18 November 2011

"Just Another Fish Story"

By Curtis C. Chen

I had the story, bit by bit, from various people, and, as generally happens in such cases, each time it was a different story.

You may say that is to be expected when temporal anomalies are involved; but we—that is to say, humanity as a species—have adapted remarkably well to dealing with the multiple realities which exist side-by-side, in parallel most of the time, intersecting only briefly, with unpredictable results each time.

The first account I had of the incident was from my dog, Bartholomew, an Irish setter who had wandered into this timeline some years ago.

"It's raining fish out there," Bartholomew said as he entered the house through the kitchen. I waited until he had shaken himself dry in the alcove to respond.

"Do you mean that literally, or is this another of your canine metaphors?" I asked from my seat at the table, where I was enjoying a mid-afternoon repast of toad in the hole.

"Literally, of course," Bartholomew said, lying down in his doggie bed.

I would have questioned him further, but he had already fallen asleep, no doubt exhausted from a long day of chasing automobiles and navigating wormholes.

The next to report on the unusual weather was our housekeeper, Nancy, who returned from her weekly trip to market at the stroke of eight.

"Fuck a duck!" her strong alto reverberated from the foyer. "It is raining motherfucking cats and dogs out there!"

"Do you not mean fish?" I inquired, leaning out of my chair so I could see from the parlor into the hallway.

"Not unless you know some fish with hair and legs and teeth and shit," Nancy said. "Now please excuse me, I'd better put away these goddamn birds before they thaw."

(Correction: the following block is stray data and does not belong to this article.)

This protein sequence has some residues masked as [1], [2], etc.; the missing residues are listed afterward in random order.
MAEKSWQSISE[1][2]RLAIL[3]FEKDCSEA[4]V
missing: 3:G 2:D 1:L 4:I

I rose and stepped over to the front window. There was, indeed, a torrential downpour outside, but the fading light made it difficult to discern what the various wiggly objects falling from the sky might be. Moreover, as is the way with many incursions from other realities, the objects tended to disappear—I believe "phase out" is the technical term—when they contacted other solid matter in this reality.

There was a knock at the front door.

I opened the door. The being which stood before me was quite unprecedented. The overall shape of it was humanoid—bipedal, at any rate—but it wore no clothes, and instead of a single contiguous external integument, its outer skin appeared to be a wet mass of overlapping fish, varying in size and species, with the occasional crustacean or mollusk mixed in.

"Good evening," the creature said in a perfectly clear baritone. "Apologies for the intrusion, but I presume you are Doctor Robert Coombs, the renowned water-surgeon?"

I raised the two fluid appendages which had replaced my arms during my only excursion to another plane, and formed the extremities into a fringe of the thin, dextrous tendrils I employed in my work. "The same. How may I help you?"

"Not just myself, Doctor," the fish-being said. "Our entire homeworld is in dire straits."


Image: Sock puppet with raw Sardine by Willem Velthoven, February, 2007